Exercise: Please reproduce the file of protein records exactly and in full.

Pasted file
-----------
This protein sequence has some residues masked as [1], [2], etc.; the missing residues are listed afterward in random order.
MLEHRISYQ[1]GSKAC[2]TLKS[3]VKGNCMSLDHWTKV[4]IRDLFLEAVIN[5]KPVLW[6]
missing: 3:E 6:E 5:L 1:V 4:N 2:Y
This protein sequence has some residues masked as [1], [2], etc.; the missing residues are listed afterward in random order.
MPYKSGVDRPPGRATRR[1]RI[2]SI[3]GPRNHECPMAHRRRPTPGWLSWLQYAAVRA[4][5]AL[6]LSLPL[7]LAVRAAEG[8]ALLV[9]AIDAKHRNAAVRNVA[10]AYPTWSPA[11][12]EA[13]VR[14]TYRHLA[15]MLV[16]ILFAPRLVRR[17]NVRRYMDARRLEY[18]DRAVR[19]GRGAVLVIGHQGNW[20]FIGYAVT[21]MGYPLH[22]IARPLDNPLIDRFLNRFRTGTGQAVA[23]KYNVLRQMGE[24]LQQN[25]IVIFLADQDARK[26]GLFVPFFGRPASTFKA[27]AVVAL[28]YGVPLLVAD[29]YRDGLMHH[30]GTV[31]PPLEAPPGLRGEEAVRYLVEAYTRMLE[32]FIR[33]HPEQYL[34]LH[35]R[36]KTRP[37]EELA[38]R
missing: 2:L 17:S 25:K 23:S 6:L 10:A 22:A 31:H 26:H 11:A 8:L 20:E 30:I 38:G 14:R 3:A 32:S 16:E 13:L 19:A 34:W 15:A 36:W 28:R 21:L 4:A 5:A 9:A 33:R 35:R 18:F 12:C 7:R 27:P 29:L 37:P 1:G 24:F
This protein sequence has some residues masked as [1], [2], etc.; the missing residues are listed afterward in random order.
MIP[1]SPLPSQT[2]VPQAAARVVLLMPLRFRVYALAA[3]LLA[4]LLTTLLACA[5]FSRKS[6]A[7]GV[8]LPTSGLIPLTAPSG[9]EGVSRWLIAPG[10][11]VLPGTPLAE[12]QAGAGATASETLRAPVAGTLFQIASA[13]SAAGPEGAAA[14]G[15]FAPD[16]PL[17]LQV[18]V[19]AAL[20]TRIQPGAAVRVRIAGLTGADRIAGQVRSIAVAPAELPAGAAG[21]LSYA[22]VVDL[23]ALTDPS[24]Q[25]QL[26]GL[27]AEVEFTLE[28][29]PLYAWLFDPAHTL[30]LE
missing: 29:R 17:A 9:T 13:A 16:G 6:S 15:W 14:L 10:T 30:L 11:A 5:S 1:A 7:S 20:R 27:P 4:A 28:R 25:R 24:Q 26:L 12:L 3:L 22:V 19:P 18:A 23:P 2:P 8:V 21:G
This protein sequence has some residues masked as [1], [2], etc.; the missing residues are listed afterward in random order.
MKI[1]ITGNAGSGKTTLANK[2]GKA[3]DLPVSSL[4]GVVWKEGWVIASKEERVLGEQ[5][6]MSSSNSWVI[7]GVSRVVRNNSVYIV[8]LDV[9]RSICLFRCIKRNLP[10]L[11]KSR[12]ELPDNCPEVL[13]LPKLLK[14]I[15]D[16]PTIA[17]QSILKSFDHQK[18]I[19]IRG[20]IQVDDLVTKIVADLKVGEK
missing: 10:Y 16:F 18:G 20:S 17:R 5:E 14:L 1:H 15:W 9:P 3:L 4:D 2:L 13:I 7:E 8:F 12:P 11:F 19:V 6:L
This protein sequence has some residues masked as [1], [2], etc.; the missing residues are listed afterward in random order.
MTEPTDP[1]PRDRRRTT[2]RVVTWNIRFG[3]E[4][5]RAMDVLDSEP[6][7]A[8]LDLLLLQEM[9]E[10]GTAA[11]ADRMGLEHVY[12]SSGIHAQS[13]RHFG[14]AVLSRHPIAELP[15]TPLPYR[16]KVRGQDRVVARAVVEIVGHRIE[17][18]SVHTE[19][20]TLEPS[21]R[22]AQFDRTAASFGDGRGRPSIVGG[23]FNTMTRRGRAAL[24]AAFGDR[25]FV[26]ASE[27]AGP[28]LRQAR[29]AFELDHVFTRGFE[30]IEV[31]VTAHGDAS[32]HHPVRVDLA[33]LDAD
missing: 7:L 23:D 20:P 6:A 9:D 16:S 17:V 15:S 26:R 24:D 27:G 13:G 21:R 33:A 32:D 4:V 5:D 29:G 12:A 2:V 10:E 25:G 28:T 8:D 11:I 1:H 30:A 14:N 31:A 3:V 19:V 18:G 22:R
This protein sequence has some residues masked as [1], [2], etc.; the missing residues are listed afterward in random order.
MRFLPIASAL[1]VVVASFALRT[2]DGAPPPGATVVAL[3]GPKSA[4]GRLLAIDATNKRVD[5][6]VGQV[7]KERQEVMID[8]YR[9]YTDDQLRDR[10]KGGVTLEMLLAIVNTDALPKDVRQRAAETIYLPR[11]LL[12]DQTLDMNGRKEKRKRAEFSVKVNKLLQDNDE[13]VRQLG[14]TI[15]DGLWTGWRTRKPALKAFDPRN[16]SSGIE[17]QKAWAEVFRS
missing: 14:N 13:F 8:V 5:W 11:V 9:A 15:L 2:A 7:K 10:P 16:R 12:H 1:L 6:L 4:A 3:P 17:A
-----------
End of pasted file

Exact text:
This protein sequence has some residues masked as [1], [2], etc.; the missing residues are listed afterward in random order.
MLEHRISYQ[1]GSKAC[2]TLKS[3]VKGNCMSLDHWTKV[4]IRDLFLEAVIN[5]KPVLW[6]
missing: 3:E 6:E 5:L 1:V 4:N 2:Y
This protein sequence has some residues masked as [1], [2], etc.; the missing residues are listed afterward in random order.
MPYKSGVDRPPGRATRR[1]RI[2]SI[3]GPRNHECPMAHRRRPTPGWLSWLQYAAVRA[4][5]AL[6]LSLPL[7]LAVRAAEG[8]ALLV[9]AIDAKHRNAAVRNVA[10]AYPTWSPA[11][12]EA[13]VR[14]TYRHLA[15]MLV[16]ILFAPRLVRR[17]NVRRYMDARRLEY[18]DRAVR[19]GRGAVLVIGHQGNW[20]FIGYAVT[21]MGYPLH[22]IARPLDNPLIDRFLNRFRTGTGQAVA[23]KYNVLRQMGE[24]LQQN[25]IVIFLADQDARK[26]GLFVPFFGRPASTFKA[27]AVVAL[28]YGVPLLVAD[29]YRDGLMHH[30]GTV[31]PPLEAPPGLRGEEAVRYLVEAYTRMLE[32]FIR[33]HPEQYL[34]LH[35]R[36]KTRP[37]EELA[38]R
missing: 2:L 17:S 25:K 23:S 6:L 10:A 22:A 31:H 26:H 11:A 8:L 20:E 30:I 38:G 14:R 3:A 32:S 16:E 13:L 19:A 34:W 15:A 36:W 28:R 21:L 4:A 5:A 9:A 33:R 35:R 18:F 12:C 7:R 27:P 29:L 37:P 1:G 24:F
This protein sequence has some residues masked as [1], [2], etc.; the missing residues are listed afterward in random order.
MIP[1]SPLPSQT[2]VPQAAARVVLLMPLRFRVYALAA[3]LLA[4]LLTTLLACA[5]FSRKS[6]A[7]GV[8]LPTSGLIPLTAPSG[9]EGVSRWLIAPG[10][11]VLPGTPLAE[12]QAGAGATASETLRAPVAGTLFQIASA[13]SAAGPEGAAA[14]G[15]FAPD[16]PL[17]LQV[18]V[19]AAL[20]TRIQPGAAVRVRIAGLTGADRIAGQVRSIAVAPAELPAGAAG[21]LSYA[22]VVDL[23]ALTDPS[24]Q[25]QL[26]GL[27]AEVEFTLE[28][29]PLYAWLFDPAHTL[30]LE
missing: 29:R 17:A 9:T 13:A 16:G 6:S 15:W 14:L 10:T 30:L 11:A 5:S 1:A 7:S 20:R 27:P 4:A 28:R 25:R 24:Q 26:L 12:L 3:L 22:V 19:P 18:A 23:P 2:P 8:V 21:G
This protein sequence has some residues masked as [1], [2], etc.; the missing residues are listed afterward in random order.
MKI[1]ITGNAGSGKTTLANK[2]GKA[3]DLPVSSL[4]GVVWKEGWVIASKEERVLGEQ[5][6]MSSSNSWVI[7]GVSRVVRNNSVYIV[8]LDV[9]RSICLFRCIKRNLP[10]L[11]KSR[12]ELPDNCPEVL[13]LPKLLK[14]I[15]D[16]PTIA[17]QSILKSFDHQK[18]I[19]IRG[20]IQVDDLVTKIVADLKVGEK
missing: 10:Y 16:F 18:G 20:S 17:R 5:E 14:L 1:H 15:W 9:P 3:L 4:D 2:L 13:I 7:E 8:F 12:P 11:F 19:V 6:L
This protein sequence has some residues masked as [1], [2], etc.; the missing residues are listed afterward in random order.
MTEPTDP[1]PRDRRRTT[2]RVVTWNIRFG[3]E[4][5]RAMDVLDSEP[6][7]A[8]LDLLLLQEM[9]E[10]GTAA[11]ADRMGLEHVY[12]SSGIHAQS[13]RHFG[14]AVLSRHPIAELP[15]TPLPYR[16]KVRGQDRVVARAVVEIVGHRIE[17][18]SVHTE[19][20]TLEPS[21]R[22]AQFDRTAASFGDGRGRPSIVGG[23]FNTMTRRGRAAL[24]AAFGDR[25]FV[26]ASE[27]AGP[28]LRQAR[29]AFELDHVFTRGFE[30]IEV[31]VTAHGDAS[32]HHPVRVDLA[33]LDAD
missing: 7:L 23:D 20:P 6:A 9:D 16:S 17:V 15:S 26:R 24:D 27:G 13:G 21:R 33:A 32:D 4:V 5:D 29:G 12:A 2:V 10:E 25:G 28:T 8:D 11:I 1:H 30:A 14:N 31:A 3:V 19:V 18:G 22:R
This protein sequence has some residues masked as [1], [2], etc.; the missing residues are listed afterward in random order.
MRFLPIASAL[1]VVVASFALRT[2]DGAPPPGATVVAL[3]GPKSA[4]GRLLAIDATNKRVD[5][6]VGQV[7]KERQEVMID[8]YR[9]YTDDQLRDR[10]KGGVTLEMLLAIVNTDALPKDVRQRAAETIYLPR[11]LL[12]DQTLDMNGRKEKRKRAEFSVKVNKLLQDNDE[13]VRQLG[14]TI[15]DGLWTGWRTRKPALKAFDPRN[16]SSGIE[17]QKAWAEVFRS
missing: 14:N 13:F 8:V 5:W 11:V 9:A 15:L 2:A 7:K 10:P 16:R 12:H 1:L 6:L 4:A 3:P 17:A